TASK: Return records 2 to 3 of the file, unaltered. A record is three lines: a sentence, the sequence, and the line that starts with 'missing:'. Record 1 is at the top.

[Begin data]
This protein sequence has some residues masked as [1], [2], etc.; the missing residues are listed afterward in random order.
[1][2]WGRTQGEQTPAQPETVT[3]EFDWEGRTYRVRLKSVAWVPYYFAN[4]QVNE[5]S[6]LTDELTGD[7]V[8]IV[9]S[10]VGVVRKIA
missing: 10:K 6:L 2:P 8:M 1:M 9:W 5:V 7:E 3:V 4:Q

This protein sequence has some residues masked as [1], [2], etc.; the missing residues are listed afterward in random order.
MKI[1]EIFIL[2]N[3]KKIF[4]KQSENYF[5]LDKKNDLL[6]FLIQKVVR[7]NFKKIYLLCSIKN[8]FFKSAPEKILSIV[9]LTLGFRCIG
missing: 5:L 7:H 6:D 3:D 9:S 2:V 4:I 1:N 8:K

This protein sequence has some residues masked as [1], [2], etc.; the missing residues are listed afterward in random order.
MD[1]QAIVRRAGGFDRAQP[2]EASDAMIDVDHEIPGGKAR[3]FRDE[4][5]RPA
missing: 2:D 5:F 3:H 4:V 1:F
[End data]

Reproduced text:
This protein sequence has some residues masked as [1], [2], etc.; the missing residues are listed afterward in random order.
MKI[1]EIFIL[2]N[3]KKIF[4]KQSENYF[5]LDKKNDLL[6]FLIQKVVR[7]NFKKIYLLCSIKN[8]FFKSAPEKILSIV[9]LTLGFRCIG
missing: 5:L 7:H 6:D 3:D 9:S 2:V 4:I 1:N 8:K

This protein sequence has some residues masked as [1], [2], etc.; the missing residues are listed afterward in random order.
MD[1]QAIVRRAGGFDRAQP[2]EASDAMIDVDHEIPGGKAR[3]FRDE[4][5]RPA
missing: 2:D 5:F 3:H 4:V 1:F